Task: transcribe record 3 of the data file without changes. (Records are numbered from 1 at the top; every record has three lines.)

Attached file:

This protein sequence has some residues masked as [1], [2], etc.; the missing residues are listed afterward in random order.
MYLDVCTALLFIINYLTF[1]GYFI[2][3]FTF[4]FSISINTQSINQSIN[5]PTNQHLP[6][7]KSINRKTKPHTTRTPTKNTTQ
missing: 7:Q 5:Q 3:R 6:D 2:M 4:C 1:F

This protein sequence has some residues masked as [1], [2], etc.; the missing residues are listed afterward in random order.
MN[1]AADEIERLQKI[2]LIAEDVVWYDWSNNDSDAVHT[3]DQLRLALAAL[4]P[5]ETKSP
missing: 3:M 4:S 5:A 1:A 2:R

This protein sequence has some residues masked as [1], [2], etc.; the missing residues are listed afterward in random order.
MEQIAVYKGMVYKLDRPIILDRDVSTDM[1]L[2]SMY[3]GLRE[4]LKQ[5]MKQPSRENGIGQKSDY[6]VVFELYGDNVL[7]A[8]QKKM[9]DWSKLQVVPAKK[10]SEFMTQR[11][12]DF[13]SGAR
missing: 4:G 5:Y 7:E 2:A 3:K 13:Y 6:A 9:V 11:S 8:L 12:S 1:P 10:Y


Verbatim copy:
This protein sequence has some residues masked as [1], [2], etc.; the missing residues are listed afterward in random order.
MEQIAVYKGMVYKLDRPIILDRDVSTDM[1]L[2]SMY[3]GLRE[4]LKQ[5]MKQPSRENGIGQKSDY[6]VVFELYGDNVL[7]A[8]QKKM[9]DWSKLQVVPAKK[10]SEFMTQR[11][12]DF[13]SGAR
missing: 4:G 5:Y 7:E 2:A 3:K 13:Y 6:A 9:V 11:S 8:L 12:S 1:P 10:Y